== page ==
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Measure Twice - Cut Once

Measure Twice – Cut Once  Measure Twice - Cut Once

 

Every once in a while I get a rather firm pushback from a client about making a specific change, or in implementing a specific process for their business.  Being respectful of their decisions but being one to always want to know "why" I ask the perilous questions that must be asked and in response often hear answers like "I've tried that, it didn’t work", or "that won’t work for me". 

Nothing bothers me more than to see someone shut-down to a suggestion without giving it due-diligence.  Somehow the need to know "why" overwhelms me, so I push further because I know that I have been here before too and contrary to their experience for the vast majority of times it does work and it could work for them too.  In my experience most process changes fail largely because of one of these two reasons.

1.  They saw the change as an element and not a process - a spoke without a rim & hub. 

2. They did not consider the human element

You see, all too often change decisions are based on what somebody else has done – something someone might have told you about at an industry gathering, or something you might have read in a magazine; and all too often the time it takes to plan and implement this change doesn’t come close to the effort needed to succeed. 

While these things may certainly be working for someone else; that person doesn’t have your facility, your clientele, your staff headcount, your staff skill sets, your finances, or your knowledge of the change process.  It worked for them because they made it work inclusive (knowingly or not) of all these things, and the time it took to get it all working might have take months or years to get right.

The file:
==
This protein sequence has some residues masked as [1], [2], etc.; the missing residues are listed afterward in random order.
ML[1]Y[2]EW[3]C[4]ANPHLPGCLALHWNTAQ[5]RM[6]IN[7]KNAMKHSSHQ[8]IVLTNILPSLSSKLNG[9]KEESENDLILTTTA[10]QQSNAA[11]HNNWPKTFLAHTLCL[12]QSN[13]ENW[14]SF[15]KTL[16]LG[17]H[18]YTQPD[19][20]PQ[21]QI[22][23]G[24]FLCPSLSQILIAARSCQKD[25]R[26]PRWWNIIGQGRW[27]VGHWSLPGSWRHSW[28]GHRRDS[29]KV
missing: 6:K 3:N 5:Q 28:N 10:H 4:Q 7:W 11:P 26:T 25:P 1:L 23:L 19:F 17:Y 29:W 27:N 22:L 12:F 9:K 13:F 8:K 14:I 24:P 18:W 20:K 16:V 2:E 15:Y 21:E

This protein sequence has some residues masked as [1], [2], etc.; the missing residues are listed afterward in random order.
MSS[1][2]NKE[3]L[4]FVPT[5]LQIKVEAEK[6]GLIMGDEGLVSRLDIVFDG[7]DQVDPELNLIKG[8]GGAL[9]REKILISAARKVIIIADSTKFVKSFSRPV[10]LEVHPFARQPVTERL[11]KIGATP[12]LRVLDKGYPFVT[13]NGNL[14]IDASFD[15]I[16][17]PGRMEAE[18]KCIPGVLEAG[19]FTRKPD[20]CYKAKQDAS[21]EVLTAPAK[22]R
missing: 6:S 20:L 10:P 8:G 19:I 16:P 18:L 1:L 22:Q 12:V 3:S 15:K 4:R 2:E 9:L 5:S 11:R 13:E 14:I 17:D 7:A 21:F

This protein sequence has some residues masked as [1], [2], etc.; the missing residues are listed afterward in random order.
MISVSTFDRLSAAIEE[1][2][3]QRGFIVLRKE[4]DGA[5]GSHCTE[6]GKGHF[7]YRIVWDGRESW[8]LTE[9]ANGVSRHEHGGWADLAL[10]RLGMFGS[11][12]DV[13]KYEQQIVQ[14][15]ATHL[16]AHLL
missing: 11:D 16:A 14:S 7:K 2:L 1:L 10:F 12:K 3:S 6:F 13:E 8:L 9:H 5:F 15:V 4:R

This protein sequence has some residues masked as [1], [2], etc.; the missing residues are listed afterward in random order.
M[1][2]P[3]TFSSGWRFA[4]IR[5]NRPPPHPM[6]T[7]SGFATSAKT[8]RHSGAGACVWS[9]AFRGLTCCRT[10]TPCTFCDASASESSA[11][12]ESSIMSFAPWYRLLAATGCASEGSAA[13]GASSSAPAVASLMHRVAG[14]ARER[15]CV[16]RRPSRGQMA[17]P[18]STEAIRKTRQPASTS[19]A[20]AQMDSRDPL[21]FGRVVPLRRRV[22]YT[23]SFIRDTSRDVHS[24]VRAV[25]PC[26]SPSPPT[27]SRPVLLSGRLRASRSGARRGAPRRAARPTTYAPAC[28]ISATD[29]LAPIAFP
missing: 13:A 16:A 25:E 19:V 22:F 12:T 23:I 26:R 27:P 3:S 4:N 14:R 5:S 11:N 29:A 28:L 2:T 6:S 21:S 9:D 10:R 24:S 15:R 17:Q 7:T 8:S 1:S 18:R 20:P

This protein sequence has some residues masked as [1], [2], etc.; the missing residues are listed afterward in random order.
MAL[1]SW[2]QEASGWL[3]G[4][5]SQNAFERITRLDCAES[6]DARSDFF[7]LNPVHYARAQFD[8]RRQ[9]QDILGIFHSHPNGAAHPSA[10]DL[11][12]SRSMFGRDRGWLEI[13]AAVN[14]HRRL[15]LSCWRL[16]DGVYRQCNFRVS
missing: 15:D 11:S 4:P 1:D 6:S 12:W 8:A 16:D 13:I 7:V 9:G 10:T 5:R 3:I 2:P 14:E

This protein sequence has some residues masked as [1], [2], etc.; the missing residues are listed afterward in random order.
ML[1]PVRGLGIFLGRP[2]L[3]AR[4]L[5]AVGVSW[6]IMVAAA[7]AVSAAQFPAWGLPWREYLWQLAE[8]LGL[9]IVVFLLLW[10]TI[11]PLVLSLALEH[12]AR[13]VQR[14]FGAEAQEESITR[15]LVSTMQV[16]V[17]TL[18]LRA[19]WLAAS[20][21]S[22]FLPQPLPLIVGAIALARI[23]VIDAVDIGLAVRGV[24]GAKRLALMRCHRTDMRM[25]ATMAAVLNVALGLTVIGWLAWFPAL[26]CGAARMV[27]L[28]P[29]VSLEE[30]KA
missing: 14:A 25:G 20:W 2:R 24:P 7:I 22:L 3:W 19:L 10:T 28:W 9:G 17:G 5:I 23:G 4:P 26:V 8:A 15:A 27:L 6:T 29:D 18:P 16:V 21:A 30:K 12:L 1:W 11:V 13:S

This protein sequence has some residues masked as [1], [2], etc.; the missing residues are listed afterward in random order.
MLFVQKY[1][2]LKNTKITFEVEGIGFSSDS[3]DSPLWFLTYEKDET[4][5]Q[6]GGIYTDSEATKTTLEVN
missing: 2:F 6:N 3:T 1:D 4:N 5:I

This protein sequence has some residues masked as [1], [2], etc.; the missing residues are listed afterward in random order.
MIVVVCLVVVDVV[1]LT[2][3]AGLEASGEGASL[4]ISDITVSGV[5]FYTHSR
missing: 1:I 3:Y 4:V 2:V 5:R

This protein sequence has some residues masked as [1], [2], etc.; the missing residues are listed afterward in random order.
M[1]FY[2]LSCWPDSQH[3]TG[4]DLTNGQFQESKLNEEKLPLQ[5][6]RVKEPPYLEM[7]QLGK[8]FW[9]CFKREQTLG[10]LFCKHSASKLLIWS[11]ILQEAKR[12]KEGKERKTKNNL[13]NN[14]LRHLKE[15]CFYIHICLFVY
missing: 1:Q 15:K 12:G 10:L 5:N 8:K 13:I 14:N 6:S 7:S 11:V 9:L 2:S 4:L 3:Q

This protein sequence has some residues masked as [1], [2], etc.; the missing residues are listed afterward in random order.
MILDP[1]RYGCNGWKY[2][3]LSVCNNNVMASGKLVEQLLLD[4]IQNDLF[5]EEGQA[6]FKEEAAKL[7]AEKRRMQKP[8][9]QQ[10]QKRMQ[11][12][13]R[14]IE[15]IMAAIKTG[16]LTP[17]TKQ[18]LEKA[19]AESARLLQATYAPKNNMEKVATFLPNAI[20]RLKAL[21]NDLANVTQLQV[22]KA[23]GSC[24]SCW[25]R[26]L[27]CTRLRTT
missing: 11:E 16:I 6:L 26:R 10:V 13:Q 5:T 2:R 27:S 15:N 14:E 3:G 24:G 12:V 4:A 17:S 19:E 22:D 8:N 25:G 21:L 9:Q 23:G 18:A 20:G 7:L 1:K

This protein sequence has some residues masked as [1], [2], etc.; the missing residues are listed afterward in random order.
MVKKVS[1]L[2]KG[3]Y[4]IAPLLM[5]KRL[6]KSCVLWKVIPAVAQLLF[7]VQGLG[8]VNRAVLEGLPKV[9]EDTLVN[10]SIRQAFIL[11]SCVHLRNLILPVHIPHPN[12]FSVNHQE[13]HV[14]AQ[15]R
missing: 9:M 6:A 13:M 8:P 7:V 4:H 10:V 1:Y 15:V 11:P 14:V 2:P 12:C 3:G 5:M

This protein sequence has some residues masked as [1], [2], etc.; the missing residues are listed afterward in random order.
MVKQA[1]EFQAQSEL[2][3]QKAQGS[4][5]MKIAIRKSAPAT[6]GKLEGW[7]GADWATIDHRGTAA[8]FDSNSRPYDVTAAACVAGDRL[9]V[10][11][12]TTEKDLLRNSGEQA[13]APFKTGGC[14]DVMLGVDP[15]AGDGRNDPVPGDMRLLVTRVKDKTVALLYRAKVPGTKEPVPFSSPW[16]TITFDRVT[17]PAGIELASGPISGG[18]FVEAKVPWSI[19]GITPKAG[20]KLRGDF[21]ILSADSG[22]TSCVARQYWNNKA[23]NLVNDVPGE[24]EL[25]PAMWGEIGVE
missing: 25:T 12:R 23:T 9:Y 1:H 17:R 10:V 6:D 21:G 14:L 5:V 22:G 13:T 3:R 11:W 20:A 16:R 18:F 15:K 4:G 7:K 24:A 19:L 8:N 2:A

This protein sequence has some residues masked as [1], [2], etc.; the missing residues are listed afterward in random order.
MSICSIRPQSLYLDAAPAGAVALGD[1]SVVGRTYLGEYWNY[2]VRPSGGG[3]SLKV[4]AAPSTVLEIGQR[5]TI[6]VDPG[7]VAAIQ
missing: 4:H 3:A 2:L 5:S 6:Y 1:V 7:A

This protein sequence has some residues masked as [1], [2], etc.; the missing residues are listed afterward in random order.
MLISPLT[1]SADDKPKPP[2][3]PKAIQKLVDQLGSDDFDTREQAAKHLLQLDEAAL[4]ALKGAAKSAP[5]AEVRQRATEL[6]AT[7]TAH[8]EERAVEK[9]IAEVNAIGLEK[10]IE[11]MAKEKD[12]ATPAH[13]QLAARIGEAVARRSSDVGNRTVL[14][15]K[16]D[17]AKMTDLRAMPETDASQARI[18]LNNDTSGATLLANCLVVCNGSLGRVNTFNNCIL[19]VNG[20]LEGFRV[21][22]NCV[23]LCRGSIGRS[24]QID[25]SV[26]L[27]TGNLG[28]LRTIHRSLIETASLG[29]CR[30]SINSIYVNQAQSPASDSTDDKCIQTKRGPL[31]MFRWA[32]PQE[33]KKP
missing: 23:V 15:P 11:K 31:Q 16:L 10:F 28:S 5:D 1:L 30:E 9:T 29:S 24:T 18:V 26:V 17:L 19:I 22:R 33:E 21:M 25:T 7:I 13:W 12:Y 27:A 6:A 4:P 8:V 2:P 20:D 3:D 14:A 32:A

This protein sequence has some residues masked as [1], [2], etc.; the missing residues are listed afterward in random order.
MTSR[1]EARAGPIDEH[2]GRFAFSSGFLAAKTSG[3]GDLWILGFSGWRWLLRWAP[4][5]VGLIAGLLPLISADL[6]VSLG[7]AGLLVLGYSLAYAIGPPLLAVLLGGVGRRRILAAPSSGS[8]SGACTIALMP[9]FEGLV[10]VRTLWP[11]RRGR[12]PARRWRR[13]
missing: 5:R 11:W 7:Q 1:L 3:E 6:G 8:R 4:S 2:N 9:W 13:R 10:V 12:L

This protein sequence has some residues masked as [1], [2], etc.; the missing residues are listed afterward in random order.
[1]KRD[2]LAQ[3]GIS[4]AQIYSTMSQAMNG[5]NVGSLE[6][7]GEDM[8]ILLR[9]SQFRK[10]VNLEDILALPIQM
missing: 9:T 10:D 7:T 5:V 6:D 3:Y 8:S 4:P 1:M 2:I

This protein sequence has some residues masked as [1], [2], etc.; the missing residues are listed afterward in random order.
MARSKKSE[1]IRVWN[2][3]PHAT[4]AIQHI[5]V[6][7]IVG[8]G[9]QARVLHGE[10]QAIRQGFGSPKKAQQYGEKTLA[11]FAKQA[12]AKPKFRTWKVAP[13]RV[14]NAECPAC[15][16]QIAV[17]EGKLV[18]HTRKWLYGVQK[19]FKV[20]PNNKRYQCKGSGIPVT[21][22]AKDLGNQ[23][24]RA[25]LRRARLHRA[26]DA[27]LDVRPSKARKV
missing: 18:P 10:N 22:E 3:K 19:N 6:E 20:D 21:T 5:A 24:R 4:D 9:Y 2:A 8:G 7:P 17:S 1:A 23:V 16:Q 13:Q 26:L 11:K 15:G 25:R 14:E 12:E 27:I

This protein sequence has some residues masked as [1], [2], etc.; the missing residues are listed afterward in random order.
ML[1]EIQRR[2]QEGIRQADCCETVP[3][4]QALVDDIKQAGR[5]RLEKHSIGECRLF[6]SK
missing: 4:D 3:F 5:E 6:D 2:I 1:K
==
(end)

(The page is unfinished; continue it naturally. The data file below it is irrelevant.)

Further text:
So here’s what I suggest.  When faced with the opportunity to implement change in your business, (and change is an opportunity!) look at the whole picture, think of how it could succeed and fail (that’s important, always have a back-door plan), consider how you will need to get the buy-in from your staff, ask your staff for their input (sometimes they have the best ideas on how you can make their jobs easier!), measure where you are today and know what the metric of success looks like, and plan to do a dry-run whenever possible. Write things down, make sketches of process flow and talk to people you trust outside your business about these changes.  Often we set our own limitations baised on our past experience and knowledge – getting someone from the outside could bring a whole different perspective to your strategy.  Consider hiring a consultant with experience in the change you seek, they may add a whole different perspective on the big picture.

Careful change-planning specific to the unique demands (both positive and negative) of your business will go a long way to ensure successful change implementation for your business.  As they say, measure twice – cut once.

 

By: Chris Sheehy – Auto Body Consultant at Autobody Consulting Group LLC www.AutobodyConsultingGroup.com

´╗┐Autobody Consulting Group, a business operations, administrative, production, estimating, management, marketing, and social media consultancy serving auto body collision repair businesses and vendors to the autobody industry.

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